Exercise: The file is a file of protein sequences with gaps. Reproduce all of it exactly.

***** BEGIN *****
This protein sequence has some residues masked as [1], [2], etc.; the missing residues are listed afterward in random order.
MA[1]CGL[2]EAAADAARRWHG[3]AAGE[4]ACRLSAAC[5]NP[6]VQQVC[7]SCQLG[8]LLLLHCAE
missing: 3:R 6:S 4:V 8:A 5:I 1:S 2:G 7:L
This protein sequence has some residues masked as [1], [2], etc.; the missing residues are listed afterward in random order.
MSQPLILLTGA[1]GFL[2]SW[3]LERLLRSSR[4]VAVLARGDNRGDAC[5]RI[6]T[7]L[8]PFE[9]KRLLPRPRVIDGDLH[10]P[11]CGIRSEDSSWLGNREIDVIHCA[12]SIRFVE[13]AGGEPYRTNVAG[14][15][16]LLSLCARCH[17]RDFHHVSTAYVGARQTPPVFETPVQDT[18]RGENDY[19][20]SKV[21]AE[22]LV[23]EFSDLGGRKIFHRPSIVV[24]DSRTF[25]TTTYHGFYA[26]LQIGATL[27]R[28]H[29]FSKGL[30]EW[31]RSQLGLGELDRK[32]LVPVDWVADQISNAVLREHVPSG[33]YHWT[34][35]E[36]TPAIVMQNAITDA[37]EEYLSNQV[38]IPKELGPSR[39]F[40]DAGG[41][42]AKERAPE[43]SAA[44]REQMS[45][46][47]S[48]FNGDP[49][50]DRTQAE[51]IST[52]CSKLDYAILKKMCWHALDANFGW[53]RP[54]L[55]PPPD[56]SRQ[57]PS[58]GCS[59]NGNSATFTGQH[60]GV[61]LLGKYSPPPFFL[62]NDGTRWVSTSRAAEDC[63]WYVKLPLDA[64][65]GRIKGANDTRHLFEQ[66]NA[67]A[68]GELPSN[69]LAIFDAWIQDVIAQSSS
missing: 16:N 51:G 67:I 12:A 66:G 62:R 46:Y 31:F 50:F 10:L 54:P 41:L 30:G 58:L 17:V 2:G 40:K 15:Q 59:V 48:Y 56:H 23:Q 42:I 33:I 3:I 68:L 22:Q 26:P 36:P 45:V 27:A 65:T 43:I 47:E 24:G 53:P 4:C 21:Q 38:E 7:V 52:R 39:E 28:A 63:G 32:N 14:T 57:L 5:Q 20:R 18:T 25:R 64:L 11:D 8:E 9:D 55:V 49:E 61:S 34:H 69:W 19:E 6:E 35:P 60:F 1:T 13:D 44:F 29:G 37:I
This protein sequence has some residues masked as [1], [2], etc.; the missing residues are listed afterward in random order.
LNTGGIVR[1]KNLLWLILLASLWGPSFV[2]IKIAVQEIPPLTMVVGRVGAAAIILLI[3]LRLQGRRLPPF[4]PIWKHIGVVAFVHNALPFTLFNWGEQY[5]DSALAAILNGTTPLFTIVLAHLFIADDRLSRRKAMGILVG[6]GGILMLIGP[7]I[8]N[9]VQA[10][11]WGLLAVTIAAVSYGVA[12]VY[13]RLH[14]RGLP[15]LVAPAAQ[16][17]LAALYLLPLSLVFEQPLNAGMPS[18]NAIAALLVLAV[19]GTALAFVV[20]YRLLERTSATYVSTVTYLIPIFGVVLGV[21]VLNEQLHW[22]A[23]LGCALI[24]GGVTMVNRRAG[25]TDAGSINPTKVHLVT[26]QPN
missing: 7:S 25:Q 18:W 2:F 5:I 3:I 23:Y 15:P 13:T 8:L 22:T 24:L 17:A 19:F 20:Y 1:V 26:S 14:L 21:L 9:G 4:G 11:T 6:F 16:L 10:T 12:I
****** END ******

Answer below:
This protein sequence has some residues masked as [1], [2], etc.; the missing residues are listed afterward in random order.
MA[1]CGL[2]EAAADAARRWHG[3]AAGE[4]ACRLSAAC[5]NP[6]VQQVC[7]SCQLG[8]LLLLHCAE
missing: 3:R 6:S 4:V 8:A 5:I 1:S 2:G 7:L
This protein sequence has some residues masked as [1], [2], etc.; the missing residues are listed afterward in random order.
MSQPLILLTGA[1]GFL[2]SW[3]LERLLRSSR[4]VAVLARGDNRGDAC[5]RI[6]T[7]L[8]PFE[9]KRLLPRPRVIDGDLH[10]P[11]CGIRSEDSSWLGNREIDVIHCA[12]SIRFVE[13]AGGEPYRTNVAG[14][15][16]LLSLCARCH[17]RDFHHVSTAYVGARQTPPVFETPVQDT[18]RGENDY[19][20]SKV[21]AE[22]LV[23]EFSDLGGRKIFHRPSIVV[24]DSRTF[25]TTTYHGFYA[26]LQIGATL[27]R[28]H[29]FSKGL[30]EW[31]RSQLGLGELDRK[32]LVPVDWVADQISNAVLREHVPSG[33]YHWT[34][35]E[36]TPAIVMQNAITDA[37]EEYLSNQV[38]IPKELGPSR[39]F[40]DAGG[41][42]AKERAPE[43]SAA[44]REQMS[45][46][47]S[48]FNGDP[49][50]DRTQAE[51]IST[52]CSKLDYAILKKMCWHALDANFGW[53]RP[54]L[55]PPPD[56]SRQ[57]PS[58]GCS[59]NGNSATFTGQH[60]GV[61]LLGKYSPPPFFL[62]NDGTRWVSTSRAAEDC[63]WYVKLPLDA[64][65]GRIKGANDTRHLFEQ[66]NA[67]A[68]GELPSN[69]LAIFDAWIQDVIAQSSS
missing: 16:N 51:G 67:I 12:A 66:G 62:R 46:Y 31:F 50:F 10:L 54:P 41:L 30:G 58:L 17:V 2:G 40:K 15:Q 59:V 48:Y 56:H 23:Q 42:I 33:I 3:I 68:L 22:Q 26:P 36:P 45:V 27:A 65:T 43:I 47:E 24:G 53:P 4:C 21:Q 38:E 7:V 52:R 39:E 28:A 63:G 32:N 14:T 57:L 5:Q 20:R 18:T 25:R 64:L 11:D 8:E 9:D 55:V 49:E 61:S 34:H 69:W 19:E 6:E 35:P 60:F 1:T 13:D 44:F 29:G 37:I
This protein sequence has some residues masked as [1], [2], etc.; the missing residues are listed afterward in random order.
LNTGGIVR[1]KNLLWLILLASLWGPSFV[2]IKIAVQEIPPLTMVVGRVGAAAIILLI[3]LRLQGRRLPPF[4]PIWKHIGVVAFVHNALPFTLFNWGEQY[5]DSALAAILNGTTPLFTIVLAHLFIADDRLSRRKAMGILVG[6]GGILMLIGP[7]I[8]N[9]VQA[10][11]WGLLAVTIAAVSYGVA[12]VY[13]RLH[14]RGLP[15]LVAPAAQ[16][17]LAALYLLPLSLVFEQPLNAGMPS[18]NAIAALLVLAV[19]GTALAFVV[20]YRLLERTSATYVSTVTYLIPIFGVVLGV[21]VLNEQLHW[22]A[23]LGCALI[24]GGVTMVNRRAG[25]TDAGSINPTKVHLVT[26]QPN
missing: 7:S 25:Q 18:W 2:F 5:I 3:I 23:Y 15:P 13:T 8:L 22:T 24:L 17:A 19:F 20:Y 1:V 26:S 14:L 21:L 9:G 4:G 11:T 6:F 16:L 10:T 12:I